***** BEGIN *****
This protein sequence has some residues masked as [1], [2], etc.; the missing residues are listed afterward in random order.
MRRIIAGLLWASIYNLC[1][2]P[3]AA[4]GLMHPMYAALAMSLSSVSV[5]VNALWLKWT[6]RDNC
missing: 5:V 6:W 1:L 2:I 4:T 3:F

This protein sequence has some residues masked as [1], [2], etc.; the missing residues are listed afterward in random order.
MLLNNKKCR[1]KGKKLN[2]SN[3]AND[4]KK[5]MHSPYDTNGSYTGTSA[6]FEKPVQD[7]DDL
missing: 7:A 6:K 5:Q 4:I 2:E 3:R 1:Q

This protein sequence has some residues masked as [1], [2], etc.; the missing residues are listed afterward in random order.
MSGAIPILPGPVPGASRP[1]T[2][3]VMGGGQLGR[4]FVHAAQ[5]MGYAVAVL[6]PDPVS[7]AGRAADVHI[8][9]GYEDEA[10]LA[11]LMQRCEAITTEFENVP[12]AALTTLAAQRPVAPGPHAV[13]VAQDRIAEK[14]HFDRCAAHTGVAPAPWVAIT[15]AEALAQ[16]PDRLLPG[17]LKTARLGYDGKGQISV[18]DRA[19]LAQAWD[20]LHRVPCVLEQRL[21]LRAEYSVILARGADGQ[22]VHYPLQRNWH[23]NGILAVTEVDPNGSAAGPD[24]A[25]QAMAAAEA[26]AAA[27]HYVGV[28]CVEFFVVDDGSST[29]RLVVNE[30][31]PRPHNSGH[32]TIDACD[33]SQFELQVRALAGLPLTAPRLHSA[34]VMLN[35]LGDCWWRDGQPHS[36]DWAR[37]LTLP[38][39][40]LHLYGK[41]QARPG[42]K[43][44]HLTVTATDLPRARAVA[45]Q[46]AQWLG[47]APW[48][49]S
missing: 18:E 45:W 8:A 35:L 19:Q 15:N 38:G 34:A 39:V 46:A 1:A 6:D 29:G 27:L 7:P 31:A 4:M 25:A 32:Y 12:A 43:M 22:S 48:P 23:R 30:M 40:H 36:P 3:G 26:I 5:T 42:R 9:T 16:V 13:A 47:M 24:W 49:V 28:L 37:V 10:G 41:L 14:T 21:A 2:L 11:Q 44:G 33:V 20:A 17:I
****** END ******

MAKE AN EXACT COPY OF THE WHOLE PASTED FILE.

This protein sequence has some residues masked as [1], [2], etc.; the missing residues are listed afterward in random order.
MRRIIAGLLWASIYNLC[1][2]P[3]AA[4]GLMHPMYAALAMSLSSVSV[5]VNALWLKWT[6]RDNC
missing: 5:V 6:W 1:L 2:I 4:T 3:F

This protein sequence has some residues masked as [1], [2], etc.; the missing residues are listed afterward in random order.
MLLNNKKCR[1]KGKKLN[2]SN[3]AND[4]KK[5]MHSPYDTNGSYTGTSA[6]FEKPVQD[7]DDL
missing: 7:A 6:K 5:Q 4:I 2:E 3:R 1:Q

This protein sequence has some residues masked as [1], [2], etc.; the missing residues are listed afterward in random order.
MSGAIPILPGPVPGASRP[1]T[2][3]VMGGGQLGR[4]FVHAAQ[5]MGYAVAVL[6]PDPVS[7]AGRAADVHI[8][9]GYEDEA[10]LA[11]LMQRCEAITTEFENVP[12]AALTTLAAQRPVAPGPHAV[13]VAQDRIAEK[14]HFDRCAAHTGVAPAPWVAIT[15]AEALAQ[16]PDRLLPG[17]LKTARLGYDGKGQISV[18]DRA[19]LAQAWD[20]LHRVPCVLEQRL[21]LRAEYSVILARGADGQ[22]VHYPLQRNWH[23]NGILAVTEVDPNGSAAGPD[24]A[25]QAMAAAEA[26]AAA[27]HYVGV[28]CVEFFVVDDGSST[29]RLVVNE[30][31]PRPHNSGH[32]TIDACD[33]SQFELQVRALAGLPLTAPRLHSA[34]VMLN[35]LGDCWWRDGQPHS[36]DWAR[37]LTLP[38][39][40]LHLYGK[41]QARPG[42]K[43][44]HLTVTATDLPRARAVA[45]Q[46]AQWLG[47]APW[48][49]S
missing: 18:E 45:W 8:A 35:L 19:Q 15:N 38:G 34:A 39:V 46:A 1:A 6:D 29:G 27:L 7:P 31:A 4:M 25:A 32:Y 12:A 43:M 22:S 48:P 23:R 30:M 40:H 36:P 3:G 26:I 5:T 42:R 9:T 16:V 13:A 47:M 24:W 49:V 28:L 37:V 10:G 41:L 14:T 21:A 2:L 11:Q 44:G 33:V 20:A 17:I